Pastoral Infidelity: Problems and Solutions
- Monday, December 26, 2011
I’ve been a Christian-based counselor for over 30 years, primarily serving in a large church or in a Christian-based counseling agency. As a young counselor, a seasoned pastor told me in his office something that he had observed throughout his whole life: People that fall into immorality are usually the most legalistic among us. Over the years of my career, I’ve noticed that this is true; and from a psychological perspective, this makes sense. When we focus on rules and regulations, rather than enjoying our life in Christ and following the “royal law of love,” we provide a “target rich environment” for attacks of the enemy. Therefore, the answer is to develop our relationship with the Lord through a proper understanding of the scriptures, the message of grace, and to maintain an atmosphere of grace in our homes with spouses and family members. We must seek out appropriate ways to stimulate our senses, living the “abundant life” that Christ wants His children to enjoy.
These risk factors should not be used to rule out pastoral candidates. In the counseling profession, having faults is never a measure of risk; but rather insight into these faults is all important. When counselors – and pastors – understand their vulnerabilities, seek help, maintain openness and honesty with God and their spouses, these vulnerabilities can be managed and often eliminated.
What to do? I would encourage all educators to include these issues in their courses on pastoral ethics, if they have such courses. If they don’t have such courses, they should create them. I would encourage pastors to simply be honest with God, themselves, and their spouses about their vulnerabilities and often seek counseling. Our senior pastor has an accountability partner that he meets with weekly. So an accountability partner can help greatly to eliminate this heinous sin that is afflicting those who should be the most influential leaders of our culture.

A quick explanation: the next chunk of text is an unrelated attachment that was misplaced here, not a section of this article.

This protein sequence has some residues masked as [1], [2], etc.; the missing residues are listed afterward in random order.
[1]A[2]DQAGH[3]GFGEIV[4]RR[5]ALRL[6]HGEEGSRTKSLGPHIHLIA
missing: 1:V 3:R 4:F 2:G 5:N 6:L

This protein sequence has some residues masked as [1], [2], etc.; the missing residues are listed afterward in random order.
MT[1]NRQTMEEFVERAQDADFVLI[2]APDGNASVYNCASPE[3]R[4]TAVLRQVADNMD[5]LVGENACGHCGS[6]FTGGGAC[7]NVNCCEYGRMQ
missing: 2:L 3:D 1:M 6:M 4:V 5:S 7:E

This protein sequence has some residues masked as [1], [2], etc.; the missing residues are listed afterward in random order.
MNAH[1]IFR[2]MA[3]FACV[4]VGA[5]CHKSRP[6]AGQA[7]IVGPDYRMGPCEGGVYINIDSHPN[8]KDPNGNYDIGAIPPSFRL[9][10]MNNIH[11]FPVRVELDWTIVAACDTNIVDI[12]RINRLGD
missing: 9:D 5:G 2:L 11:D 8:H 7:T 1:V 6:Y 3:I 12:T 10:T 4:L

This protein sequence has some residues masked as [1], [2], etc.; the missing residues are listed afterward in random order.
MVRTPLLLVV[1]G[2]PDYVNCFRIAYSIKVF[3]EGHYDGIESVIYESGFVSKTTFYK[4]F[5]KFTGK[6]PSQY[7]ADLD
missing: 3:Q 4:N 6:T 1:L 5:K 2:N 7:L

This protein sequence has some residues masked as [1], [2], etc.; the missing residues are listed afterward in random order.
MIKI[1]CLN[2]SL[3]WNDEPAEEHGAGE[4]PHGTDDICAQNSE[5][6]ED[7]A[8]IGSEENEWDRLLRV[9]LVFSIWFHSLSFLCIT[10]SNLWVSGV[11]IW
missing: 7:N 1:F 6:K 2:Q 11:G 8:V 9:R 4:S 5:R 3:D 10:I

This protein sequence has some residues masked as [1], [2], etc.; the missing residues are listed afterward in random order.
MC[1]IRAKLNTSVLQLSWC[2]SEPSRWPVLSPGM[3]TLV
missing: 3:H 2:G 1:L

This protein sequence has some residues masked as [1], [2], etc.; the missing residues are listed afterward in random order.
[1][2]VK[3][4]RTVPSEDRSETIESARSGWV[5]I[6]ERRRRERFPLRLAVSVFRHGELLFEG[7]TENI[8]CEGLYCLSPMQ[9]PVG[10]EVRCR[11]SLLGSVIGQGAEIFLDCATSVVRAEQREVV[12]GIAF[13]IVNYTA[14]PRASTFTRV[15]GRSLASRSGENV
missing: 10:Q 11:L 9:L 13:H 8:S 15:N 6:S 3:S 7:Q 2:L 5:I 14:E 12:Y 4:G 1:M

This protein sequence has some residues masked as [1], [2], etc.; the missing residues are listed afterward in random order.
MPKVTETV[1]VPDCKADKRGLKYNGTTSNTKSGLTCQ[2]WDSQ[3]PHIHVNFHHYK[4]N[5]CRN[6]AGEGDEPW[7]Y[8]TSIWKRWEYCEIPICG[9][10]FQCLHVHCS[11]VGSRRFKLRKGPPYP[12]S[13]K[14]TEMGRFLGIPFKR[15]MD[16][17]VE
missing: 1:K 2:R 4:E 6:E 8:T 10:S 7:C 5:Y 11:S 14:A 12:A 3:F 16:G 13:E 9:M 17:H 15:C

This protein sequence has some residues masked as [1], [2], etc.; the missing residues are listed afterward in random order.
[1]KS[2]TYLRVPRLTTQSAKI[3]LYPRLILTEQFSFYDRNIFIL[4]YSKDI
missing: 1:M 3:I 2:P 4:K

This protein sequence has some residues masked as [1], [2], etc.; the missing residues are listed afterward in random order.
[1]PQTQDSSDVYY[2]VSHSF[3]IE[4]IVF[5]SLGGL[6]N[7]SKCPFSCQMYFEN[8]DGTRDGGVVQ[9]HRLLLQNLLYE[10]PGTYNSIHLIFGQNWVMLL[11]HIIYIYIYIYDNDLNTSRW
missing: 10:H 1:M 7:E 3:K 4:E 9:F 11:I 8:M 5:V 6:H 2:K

To encourage us all, one of my favorite scriptures is that God works all things together for good to those who love Him and who are called according to His purpose (Romans 8:28). The playwright, Edward Albee, said that “sometimes we have to go a long distance out of our way to go a short distance correctly.” Another clever and more profound way to express the same truth is echoed in a Portuguese proverb: “God draws straight with crooked lines.” One of our best biblical examples of this comes from the life of King David. His affair with Bathsheba was, indeed, a “crooked line” that led to much personal suffering and suffering by an untold number of family members and Israelites. Yet King Solomon was eventually born from that ungodly union, and Christ is descended from David and Bathsheba. God’s grace is always available to those who will humble themselves.
Nevertheless, if we “discern what is best” (Philippians 1:10), it’s best to lead lives that continually glorify God. I’ve also counseled many pastors who were tempted, but wanted to solve their family and personal problems before they initiated an affair (people don’t “fall into” anything, not love, not affairs, not anything!). These pastors have been strong influences to advance the kingdom of God. Because God meets all of us right where we're at and loves us unconditionally, may we all purpose to glorify him daily, whether through repentance and discipline, or through steadfast resistance of sin and temptation. I suggest that all of us continue personal discipleship and ministry that builds God's kingdom here on earth. As the spires of great cathedrals point toward an infinite God, may our lives continually point toward our magnificent Creator.
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